People take many paths to Ambergris Caye. Some are running away from life – others are running to it. Longtime expatriates like Woody, who came to the island 30 years ago, had a vision that the nearby reef – the second largest in the world – would beckon those who wanted to explore life beneath the ocean. And he was right.
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While on Ambergris Caye, the reef offers snorkelers and divers alike an underwater experience right out of a Jacques Cousteau documentary as a myriad of fish, coral and sea life abound. And there is nothing like having your first encounter with nurse sharks as they swim alongside you, oblivious to the reactions they cause. Intellectually you remember being told they are not dangerous, but the very sight of them makes even the bravest’s heart beat faster. Our trip took place before Steve Irwin’s tragic death, so with just a bit of trepidation, we took the opportunity to also stroke stingrays and marvel in their grace. Snorkeling in various places along the reef, spearing lobsters for lunch, enjoying fresh conch ceviche, and barbequing red snapper were as much a part of our day as having morning coffee. It all seems like such a dream.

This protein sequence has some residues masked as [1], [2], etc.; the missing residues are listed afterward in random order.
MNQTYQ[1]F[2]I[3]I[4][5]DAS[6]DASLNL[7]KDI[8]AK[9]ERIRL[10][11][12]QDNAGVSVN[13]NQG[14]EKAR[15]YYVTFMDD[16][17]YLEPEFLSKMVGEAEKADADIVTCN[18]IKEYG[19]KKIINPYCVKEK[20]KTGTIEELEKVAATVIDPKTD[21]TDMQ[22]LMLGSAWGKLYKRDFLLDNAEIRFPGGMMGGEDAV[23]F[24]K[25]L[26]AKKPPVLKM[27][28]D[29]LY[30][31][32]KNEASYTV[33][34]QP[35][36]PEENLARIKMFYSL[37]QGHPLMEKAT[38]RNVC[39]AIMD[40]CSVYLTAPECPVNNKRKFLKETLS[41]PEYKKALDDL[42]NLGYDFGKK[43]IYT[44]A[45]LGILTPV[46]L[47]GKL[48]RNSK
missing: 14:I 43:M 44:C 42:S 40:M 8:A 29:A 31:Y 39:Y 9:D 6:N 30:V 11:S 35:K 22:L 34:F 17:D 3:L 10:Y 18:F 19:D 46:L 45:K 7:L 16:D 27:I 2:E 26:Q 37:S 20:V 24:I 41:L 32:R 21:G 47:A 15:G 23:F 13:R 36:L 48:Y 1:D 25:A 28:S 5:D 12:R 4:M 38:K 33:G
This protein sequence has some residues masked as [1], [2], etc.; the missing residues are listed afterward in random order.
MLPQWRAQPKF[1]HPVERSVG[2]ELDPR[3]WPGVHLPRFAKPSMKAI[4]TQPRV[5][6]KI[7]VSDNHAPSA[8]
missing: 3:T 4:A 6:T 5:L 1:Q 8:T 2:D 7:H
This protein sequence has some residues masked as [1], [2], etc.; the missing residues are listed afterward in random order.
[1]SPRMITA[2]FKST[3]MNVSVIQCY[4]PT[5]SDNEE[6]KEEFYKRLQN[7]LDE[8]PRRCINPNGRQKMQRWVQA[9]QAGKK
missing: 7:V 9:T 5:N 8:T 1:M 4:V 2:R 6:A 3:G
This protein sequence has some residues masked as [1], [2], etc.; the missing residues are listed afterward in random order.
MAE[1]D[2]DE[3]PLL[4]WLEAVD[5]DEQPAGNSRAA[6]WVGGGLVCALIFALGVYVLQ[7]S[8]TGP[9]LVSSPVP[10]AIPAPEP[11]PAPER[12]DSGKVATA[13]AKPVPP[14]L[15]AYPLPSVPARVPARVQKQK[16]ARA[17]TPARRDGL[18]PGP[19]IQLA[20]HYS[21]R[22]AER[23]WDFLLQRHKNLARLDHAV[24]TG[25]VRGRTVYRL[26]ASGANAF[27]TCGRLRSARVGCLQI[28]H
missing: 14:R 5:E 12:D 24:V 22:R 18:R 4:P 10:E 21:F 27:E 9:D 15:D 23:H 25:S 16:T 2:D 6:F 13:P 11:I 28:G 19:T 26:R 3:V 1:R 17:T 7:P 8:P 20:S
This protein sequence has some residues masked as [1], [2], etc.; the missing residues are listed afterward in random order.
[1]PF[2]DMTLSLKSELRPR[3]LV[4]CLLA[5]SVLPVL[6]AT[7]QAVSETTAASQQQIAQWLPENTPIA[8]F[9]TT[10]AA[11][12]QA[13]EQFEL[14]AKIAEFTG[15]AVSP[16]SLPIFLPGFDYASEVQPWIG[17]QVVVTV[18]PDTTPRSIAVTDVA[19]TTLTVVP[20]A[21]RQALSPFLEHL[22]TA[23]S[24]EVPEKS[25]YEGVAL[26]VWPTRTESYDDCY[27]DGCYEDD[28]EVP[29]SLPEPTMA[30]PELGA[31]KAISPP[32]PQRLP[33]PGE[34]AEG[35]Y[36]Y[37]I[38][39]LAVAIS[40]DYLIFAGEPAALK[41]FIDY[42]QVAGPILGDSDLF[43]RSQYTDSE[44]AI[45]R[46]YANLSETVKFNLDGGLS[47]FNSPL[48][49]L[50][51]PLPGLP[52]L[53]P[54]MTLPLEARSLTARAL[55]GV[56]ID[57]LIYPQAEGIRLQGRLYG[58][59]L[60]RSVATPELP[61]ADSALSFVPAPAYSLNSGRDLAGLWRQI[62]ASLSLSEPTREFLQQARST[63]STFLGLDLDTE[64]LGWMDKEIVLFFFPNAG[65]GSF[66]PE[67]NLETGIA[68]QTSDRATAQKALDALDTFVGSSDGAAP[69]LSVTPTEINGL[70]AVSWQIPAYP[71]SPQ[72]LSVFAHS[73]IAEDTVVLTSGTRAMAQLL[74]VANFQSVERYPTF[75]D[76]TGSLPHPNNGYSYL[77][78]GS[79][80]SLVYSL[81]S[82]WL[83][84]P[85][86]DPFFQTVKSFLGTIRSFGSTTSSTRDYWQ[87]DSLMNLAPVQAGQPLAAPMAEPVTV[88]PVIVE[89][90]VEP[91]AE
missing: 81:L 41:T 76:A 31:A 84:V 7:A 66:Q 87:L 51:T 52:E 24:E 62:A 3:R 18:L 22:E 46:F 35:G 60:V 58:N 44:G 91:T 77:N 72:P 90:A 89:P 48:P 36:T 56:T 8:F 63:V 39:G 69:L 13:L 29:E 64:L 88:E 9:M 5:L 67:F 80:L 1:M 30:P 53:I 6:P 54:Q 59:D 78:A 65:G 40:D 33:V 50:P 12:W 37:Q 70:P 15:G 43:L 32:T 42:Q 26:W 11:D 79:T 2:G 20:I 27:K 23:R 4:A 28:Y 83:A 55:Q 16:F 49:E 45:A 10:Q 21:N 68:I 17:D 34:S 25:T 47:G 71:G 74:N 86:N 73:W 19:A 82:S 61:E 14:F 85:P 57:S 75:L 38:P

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Are you ready to pack your bag? If so, go to Ambergris Caye with a sense of adventure and no expectations of it being Hawaii or Acapulco. Be ready to experience an island that is unique, a little wacky, but a special place like no other.

 
Top 5 Touristy Things To Do:
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Snorkel with stingrays and sharks at Shark Ray Alley
Experience a day of snorkeling north of the Cut along with a beach BBQ (see contact information below)
Join throngs of tourists at the weekly betting bonanza at the “Chicken Drop”
Take a day trip to the Mayan ruins of Altun Ha on the mainland
Visit neighboring Caye Caulker by water taxi and get a taste of what Ambergris Caye was like 20 years ago
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Top 5 Things Guidebooks Don’t Always Tell You:
Sip Belikin beer at the beachside bar, Cannibals. It’s a great place to meet people from around the world, and to see passengers get on and off the water taxi
Enjoy the Burrito special at Mickey’s Restaurant on Middle Street every Wednesday
Play horseshoes with locals, (and wanna be locals) every Sunday afternoon at Crazy Canucks
Spend an evening listening to island musician icon, Dennis Wolfe. Ask him to play the perennial favorite, “Another Gringo in Belize”.
Take time to talk to the locals that work at your hotel or in your favorite restaurant.
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At a time in our lives when traveling away from the beaten path was our goal, we found islanders on Ambergris Caye had a generosity of spirit that touched our souls and who reminded us that simplicity can indeed bring happiness.

As they say on the island, “It’s Unbelizeable”!